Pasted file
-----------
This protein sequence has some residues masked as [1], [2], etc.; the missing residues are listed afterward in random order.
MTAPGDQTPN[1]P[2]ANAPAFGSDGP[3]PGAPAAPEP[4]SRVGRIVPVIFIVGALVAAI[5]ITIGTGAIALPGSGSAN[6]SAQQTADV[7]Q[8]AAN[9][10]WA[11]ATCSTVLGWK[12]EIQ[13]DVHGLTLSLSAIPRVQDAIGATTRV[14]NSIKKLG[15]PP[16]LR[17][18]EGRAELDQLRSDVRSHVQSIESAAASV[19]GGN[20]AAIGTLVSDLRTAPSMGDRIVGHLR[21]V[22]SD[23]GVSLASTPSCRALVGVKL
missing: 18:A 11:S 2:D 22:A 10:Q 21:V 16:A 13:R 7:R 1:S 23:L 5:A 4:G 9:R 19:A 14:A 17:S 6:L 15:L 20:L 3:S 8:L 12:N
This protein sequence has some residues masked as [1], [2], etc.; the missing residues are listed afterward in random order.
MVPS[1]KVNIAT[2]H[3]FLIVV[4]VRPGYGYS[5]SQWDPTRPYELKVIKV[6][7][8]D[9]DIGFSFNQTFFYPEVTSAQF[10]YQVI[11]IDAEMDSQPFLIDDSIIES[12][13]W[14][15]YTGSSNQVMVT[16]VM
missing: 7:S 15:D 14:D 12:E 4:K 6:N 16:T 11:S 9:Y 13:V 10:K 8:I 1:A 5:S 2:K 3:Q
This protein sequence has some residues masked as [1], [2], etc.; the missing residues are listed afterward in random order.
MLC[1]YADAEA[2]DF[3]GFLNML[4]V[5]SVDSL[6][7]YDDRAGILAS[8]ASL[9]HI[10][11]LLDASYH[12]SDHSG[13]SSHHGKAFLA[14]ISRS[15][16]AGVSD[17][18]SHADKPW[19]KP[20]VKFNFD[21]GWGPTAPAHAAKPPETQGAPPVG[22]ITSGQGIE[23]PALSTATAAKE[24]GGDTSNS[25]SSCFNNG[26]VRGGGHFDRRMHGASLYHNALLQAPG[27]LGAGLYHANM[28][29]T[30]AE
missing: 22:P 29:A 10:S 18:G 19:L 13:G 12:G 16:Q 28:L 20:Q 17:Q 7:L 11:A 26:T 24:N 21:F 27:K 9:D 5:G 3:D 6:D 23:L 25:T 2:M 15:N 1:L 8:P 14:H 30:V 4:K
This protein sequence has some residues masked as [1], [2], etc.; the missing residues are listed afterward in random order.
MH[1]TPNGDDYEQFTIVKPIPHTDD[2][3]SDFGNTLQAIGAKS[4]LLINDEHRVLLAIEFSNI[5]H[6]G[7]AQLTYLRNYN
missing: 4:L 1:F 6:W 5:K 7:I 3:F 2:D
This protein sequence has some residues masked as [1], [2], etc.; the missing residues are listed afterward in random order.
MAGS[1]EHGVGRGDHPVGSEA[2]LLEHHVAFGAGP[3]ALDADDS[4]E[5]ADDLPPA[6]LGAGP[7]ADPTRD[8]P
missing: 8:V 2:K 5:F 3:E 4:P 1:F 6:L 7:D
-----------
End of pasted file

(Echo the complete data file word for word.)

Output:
This protein sequence has some residues masked as [1], [2], etc.; the missing residues are listed afterward in random order.
MTAPGDQTPN[1]P[2]ANAPAFGSDGP[3]PGAPAAPEP[4]SRVGRIVPVIFIVGALVAAI[5]ITIGTGAIALPGSGSAN[6]SAQQTADV[7]Q[8]AAN[9][10]WA[11]ATCSTVLGWK[12]EIQ[13]DVHGLTLSLSAIPRVQDAIGATTRV[14]NSIKKLG[15]PP[16]LR[17][18]EGRAELDQLRSDVRSHVQSIESAAASV[19]GGN[20]AAIGTLVSDLRTAPSMGDRIVGHLR[21]V[22]SD[23]GVSLASTPSCRALVGVKL
missing: 18:A 11:S 2:D 22:A 10:Q 21:V 16:A 13:R 7:R 1:S 23:L 5:A 4:G 9:R 19:A 14:A 17:S 6:L 15:L 20:L 3:S 8:L 12:N
This protein sequence has some residues masked as [1], [2], etc.; the missing residues are listed afterward in random order.
MVPS[1]KVNIAT[2]H[3]FLIVV[4]VRPGYGYS[5]SQWDPTRPYELKVIKV[6][7][8]D[9]DIGFSFNQTFFYPEVTSAQF[10]YQVI[11]IDAEMDSQPFLIDDSIIES[12][13]W[14][15]YTGSSNQVMVT[16]VM
missing: 7:S 15:D 14:D 12:E 4:K 6:N 16:T 11:S 9:Y 13:V 10:K 8:I 1:A 5:S 2:K 3:Q
This protein sequence has some residues masked as [1], [2], etc.; the missing residues are listed afterward in random order.
MLC[1]YADAEA[2]DF[3]GFLNML[4]V[5]SVDSL[6][7]YDDRAGILAS[8]ASL[9]HI[10][11]LLDASYH[12]SDHSG[13]SSHHGKAFLA[14]ISRS[15][16]AGVSD[17][18]SHADKPW[19]KP[20]VKFNFD[21]GWGPTAPAHAAKPPETQGAPPVG[22]ITSGQGIE[23]PALSTATAAKE[24]GGDTSNS[25]SSCFNNG[26]VRGGGHFDRRMHGASLYHNALLQAPG[27]LGAGLYHANM[28][29]T[30]AE
missing: 22:P 29:A 10:S 18:G 19:L 13:G 12:G 16:Q 28:L 20:Q 17:Q 7:L 11:A 26:T 24:N 21:F 27:K 9:D 5:G 3:D 6:D 23:L 25:T 2:M 15:N 1:L 8:P 14:H 30:V 4:K
This protein sequence has some residues masked as [1], [2], etc.; the missing residues are listed afterward in random order.
MH[1]TPNGDDYEQFTIVKPIPHTDD[2][3]SDFGNTLQAIGAKS[4]LLINDEHRVLLAIEFSNI[5]H[6]G[7]AQLTYLRNYN
missing: 4:L 1:F 6:W 5:K 7:I 3:F 2:D
This protein sequence has some residues masked as [1], [2], etc.; the missing residues are listed afterward in random order.
MAGS[1]EHGVGRGDHPVGSEA[2]LLEHHVAFGAGP[3]ALDADDS[4]E[5]ADDLPPA[6]LGAGP[7]ADPTRD[8]P
missing: 8:V 2:K 5:F 3:E 4:P 1:F 6:L 7:D